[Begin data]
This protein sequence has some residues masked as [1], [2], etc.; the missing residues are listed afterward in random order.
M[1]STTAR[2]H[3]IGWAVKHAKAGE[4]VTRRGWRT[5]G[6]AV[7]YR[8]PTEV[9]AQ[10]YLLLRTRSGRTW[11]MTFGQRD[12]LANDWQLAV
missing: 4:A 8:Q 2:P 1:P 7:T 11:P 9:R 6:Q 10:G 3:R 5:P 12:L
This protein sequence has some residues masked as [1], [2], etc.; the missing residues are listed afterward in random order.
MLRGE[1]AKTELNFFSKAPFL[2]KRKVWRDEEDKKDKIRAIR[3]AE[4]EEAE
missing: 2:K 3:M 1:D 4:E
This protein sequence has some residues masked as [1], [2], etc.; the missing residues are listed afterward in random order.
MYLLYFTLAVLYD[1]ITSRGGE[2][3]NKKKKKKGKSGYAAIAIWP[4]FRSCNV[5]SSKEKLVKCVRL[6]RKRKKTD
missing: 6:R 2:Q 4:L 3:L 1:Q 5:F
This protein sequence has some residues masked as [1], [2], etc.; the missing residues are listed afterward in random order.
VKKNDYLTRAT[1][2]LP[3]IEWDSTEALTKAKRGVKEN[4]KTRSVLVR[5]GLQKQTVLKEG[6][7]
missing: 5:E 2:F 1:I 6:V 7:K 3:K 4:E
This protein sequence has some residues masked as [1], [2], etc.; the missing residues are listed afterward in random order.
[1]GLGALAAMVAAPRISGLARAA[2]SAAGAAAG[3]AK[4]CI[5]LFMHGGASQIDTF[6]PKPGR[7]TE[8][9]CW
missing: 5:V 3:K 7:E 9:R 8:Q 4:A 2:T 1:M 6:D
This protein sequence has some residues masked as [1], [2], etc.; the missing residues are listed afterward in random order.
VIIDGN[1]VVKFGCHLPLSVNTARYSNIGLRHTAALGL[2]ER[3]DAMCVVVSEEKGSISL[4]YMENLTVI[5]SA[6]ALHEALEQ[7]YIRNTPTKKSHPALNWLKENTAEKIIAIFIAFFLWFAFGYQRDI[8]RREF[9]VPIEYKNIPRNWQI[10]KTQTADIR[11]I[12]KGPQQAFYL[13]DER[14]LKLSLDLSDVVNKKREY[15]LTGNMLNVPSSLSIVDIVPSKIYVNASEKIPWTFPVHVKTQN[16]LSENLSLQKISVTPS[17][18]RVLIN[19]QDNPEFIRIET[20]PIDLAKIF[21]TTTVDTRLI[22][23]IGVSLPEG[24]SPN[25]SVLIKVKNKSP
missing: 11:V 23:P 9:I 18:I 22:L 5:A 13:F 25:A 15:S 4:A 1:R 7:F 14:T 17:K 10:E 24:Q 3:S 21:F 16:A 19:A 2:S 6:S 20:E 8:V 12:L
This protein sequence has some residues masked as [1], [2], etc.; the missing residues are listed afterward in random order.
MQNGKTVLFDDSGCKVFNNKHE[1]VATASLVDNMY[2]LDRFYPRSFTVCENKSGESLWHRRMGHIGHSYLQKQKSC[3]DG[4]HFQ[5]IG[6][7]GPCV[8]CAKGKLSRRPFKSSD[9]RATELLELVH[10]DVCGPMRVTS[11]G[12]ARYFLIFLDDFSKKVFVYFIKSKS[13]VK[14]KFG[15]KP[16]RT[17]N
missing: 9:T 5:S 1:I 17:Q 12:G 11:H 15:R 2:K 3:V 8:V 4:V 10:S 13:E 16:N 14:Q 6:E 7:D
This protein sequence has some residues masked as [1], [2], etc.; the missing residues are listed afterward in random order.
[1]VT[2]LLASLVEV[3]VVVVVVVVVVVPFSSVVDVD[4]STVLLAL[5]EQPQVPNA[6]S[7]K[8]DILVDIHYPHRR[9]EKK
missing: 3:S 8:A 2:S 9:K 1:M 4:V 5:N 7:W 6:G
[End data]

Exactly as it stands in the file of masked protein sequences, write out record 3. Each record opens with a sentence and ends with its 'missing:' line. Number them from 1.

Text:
This protein sequence has some residues masked as [1], [2], etc.; the missing residues are listed afterward in random order.
MYLLYFTLAVLYD[1]ITSRGGE[2][3]NKKKKKKGKSGYAAIAIWP[4]FRSCNV[5]SSKEKLVKCVRL[6]RKRKKTD
missing: 6:R 2:Q 4:L 3:L 1:Q 5:F